Lesson 5.1: Credibility
Access Lesson 5. 1 slides here
Now that you know so much about finding information, you can start to compare and contrast the pieces of information you uncover. This lesson focuses on checking your facts.
When you search on the Web, you should not just take in something you find and immediately believe it, but actually understand it deeply and see whether or not it is credible. What “credible” means varies a lot from context to context, however.
When you first do a search, you get back a ranked set of results. Just because Google puts a result first does not necessarily give it any credibility. The top spot in the search results means that this is a very highly ranked result with respect to all the functions that Google uses in order to determine if this is a valid, appropriate result for your query. Recall that in lesson 1.3, Matt Cutts said that Google considers over 200 questions in determining this rank order.
Say you submit a query where something comes back that is completely incredible to you. It could be because your search terms appear commonly in a link into that page, or that the page has a lot of content relevant to your query. But that is not exactly the same as credibility. Think of it more as a popularity measure where Google has done a lot of work to try to remove the content that might be spurious or off topic. So, the top pages will match closely with your query topic, but that's not exactly the same as credibility.
Another important thing to keep in mind when you are doing your queries is to think about appropriate terms. Certain terms carry a lot of political and semantic freight with them. If, for example, you do a search for something like [obamacare], it implies a set of perspectives on that topic. So, you have to understand what is going on when you do a particular kind of search.
One of the great things about the fast, iterative nature of Google is that you can find out what those perspectives are very, very quickly. You can dive deeply into the different perspectives on Obamacare, for example, by looking at blogs or news posts or a whole variety of things that are out there. Using Google search allows you to very quickly see all those different points of view.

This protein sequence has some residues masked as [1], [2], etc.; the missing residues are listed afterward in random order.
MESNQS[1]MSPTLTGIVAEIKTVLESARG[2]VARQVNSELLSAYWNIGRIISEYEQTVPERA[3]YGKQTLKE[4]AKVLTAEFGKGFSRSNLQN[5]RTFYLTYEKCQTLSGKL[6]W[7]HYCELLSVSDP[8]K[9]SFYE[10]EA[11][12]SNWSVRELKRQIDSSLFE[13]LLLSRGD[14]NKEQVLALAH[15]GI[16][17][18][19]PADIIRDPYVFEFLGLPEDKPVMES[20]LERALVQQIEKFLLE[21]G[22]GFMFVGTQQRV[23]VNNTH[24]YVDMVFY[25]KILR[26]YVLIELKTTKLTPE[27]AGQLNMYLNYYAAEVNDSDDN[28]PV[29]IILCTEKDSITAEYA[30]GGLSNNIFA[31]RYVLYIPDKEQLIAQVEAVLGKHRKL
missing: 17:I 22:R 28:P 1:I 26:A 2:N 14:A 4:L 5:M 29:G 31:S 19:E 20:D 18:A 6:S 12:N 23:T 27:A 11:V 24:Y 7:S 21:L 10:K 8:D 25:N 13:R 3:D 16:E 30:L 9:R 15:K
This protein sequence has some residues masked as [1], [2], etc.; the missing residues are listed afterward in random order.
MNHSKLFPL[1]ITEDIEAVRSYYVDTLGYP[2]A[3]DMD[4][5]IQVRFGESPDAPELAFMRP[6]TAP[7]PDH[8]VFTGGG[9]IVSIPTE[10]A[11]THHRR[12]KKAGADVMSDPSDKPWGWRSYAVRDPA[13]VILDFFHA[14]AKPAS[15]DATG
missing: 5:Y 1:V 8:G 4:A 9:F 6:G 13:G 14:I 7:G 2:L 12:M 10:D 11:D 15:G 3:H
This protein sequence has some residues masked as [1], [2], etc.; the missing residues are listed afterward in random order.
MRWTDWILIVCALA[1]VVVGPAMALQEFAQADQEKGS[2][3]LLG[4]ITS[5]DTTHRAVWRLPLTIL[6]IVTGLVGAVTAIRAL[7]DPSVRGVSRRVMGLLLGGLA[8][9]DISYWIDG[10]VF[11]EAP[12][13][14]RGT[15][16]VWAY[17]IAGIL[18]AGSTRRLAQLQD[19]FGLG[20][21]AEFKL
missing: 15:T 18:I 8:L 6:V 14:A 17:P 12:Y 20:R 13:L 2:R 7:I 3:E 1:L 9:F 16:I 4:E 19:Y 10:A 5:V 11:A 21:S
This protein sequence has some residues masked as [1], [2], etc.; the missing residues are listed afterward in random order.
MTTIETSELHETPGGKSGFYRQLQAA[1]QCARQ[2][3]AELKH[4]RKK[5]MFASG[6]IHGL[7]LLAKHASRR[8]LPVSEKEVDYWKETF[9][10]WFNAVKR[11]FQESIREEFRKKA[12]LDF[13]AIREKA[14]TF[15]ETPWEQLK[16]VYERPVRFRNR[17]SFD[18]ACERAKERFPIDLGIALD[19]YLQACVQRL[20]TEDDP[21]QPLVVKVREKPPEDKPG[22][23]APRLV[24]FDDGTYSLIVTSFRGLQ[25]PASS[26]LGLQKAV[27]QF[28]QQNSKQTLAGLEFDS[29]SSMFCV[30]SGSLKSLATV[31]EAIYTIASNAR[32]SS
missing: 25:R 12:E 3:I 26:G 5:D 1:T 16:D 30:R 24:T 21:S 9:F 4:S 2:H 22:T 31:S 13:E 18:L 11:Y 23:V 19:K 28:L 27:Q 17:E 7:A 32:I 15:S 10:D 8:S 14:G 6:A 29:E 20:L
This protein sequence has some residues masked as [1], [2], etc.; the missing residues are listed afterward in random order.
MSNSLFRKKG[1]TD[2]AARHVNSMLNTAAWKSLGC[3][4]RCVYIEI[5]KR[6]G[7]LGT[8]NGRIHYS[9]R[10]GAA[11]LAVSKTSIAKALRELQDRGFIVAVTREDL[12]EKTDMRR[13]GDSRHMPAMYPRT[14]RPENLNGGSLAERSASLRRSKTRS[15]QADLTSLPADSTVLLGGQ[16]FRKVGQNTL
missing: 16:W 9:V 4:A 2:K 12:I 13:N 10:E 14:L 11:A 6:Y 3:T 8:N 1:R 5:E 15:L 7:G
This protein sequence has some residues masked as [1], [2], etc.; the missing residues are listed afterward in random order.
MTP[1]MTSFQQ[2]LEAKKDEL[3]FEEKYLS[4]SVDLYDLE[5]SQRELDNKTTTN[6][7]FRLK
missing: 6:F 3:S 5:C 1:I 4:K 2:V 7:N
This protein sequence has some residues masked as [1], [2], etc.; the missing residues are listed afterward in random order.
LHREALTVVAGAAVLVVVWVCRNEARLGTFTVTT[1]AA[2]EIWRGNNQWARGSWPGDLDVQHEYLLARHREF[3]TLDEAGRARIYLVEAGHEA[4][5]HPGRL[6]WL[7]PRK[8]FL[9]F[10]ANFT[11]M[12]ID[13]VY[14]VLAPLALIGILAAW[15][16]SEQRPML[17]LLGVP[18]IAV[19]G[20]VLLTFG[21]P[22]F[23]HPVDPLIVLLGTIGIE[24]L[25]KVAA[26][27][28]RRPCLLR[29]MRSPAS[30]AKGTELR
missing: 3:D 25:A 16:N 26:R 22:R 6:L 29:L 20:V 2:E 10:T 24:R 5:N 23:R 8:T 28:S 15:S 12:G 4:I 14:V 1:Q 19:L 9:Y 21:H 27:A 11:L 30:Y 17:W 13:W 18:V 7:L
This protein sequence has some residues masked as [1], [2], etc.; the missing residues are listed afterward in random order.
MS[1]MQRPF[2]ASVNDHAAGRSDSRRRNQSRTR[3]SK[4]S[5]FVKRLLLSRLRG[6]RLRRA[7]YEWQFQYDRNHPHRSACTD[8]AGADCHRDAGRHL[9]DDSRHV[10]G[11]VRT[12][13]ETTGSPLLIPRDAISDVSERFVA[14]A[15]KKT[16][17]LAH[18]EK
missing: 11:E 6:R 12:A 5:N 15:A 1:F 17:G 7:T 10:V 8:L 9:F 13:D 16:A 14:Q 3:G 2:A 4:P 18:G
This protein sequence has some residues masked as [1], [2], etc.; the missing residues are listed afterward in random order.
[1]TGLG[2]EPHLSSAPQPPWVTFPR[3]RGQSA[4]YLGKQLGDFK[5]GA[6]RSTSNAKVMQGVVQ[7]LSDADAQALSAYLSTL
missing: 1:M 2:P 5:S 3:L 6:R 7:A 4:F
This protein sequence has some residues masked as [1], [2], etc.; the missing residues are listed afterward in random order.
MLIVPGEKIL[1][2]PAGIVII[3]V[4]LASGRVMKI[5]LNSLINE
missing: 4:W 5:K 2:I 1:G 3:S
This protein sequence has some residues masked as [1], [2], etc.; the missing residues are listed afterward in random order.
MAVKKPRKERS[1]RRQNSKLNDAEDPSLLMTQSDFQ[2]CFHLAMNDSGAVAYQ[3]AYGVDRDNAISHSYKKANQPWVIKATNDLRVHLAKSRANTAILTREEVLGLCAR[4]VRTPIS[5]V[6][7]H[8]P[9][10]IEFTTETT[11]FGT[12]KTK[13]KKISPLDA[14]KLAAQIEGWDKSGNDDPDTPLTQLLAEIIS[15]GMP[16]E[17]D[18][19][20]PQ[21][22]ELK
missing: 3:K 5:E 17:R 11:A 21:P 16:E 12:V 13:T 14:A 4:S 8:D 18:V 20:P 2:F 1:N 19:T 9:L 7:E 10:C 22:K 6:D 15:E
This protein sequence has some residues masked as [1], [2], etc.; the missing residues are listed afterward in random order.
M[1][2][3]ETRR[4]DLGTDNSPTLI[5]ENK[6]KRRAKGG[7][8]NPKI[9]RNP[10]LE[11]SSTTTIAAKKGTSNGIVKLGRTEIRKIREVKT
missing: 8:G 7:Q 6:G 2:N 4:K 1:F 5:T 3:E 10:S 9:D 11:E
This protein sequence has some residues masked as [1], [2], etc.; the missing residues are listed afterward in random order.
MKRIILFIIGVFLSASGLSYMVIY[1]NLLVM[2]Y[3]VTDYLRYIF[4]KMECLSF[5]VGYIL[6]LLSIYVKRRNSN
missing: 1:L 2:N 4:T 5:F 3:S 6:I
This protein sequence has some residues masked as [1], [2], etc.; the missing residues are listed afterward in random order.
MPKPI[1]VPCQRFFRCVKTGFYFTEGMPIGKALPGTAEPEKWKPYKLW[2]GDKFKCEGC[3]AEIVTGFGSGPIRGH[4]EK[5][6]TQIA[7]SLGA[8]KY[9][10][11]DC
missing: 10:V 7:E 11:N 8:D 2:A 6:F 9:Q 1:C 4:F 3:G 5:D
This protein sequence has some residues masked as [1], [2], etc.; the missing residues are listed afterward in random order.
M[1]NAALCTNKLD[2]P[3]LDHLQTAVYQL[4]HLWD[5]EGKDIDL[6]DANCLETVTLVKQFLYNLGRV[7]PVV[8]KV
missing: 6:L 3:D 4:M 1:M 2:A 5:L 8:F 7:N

You could also compare terms to find out about The Falkland Islands in South America. If you use the term [Falklands] you’re gonna get one set of results. If you use the terms [Malvinas], you'll get a different set of results. They refer to the same islands, but one is the English term and the other one is the Argentinian term. Each carries a set of perspectives on whether or not the state owns the islands, or which state owns them, or who should protect them, or what the whole story is behind those islands. So, be aware that the search terms you use may give a perspective that you may not know about and you need to understand.
Credibility is really not just a single simple function. You can do things to help out your search by looking for fact-checking sites. There are a lot of them in association with political topics and in associating with topics that come up a lot in the news. They are incredibly valuable, if only to understand their perspective.
One heuristic Dan often uses is: “Just do one more search."
It is incredible how often people do a quick search, find an answer, and feel content. Just finding a first answer is not really enough. Ideally, you will walk away from this class thinking, "I can do one more search. One more search will get me to a higher degree of credibility in understanding my topics."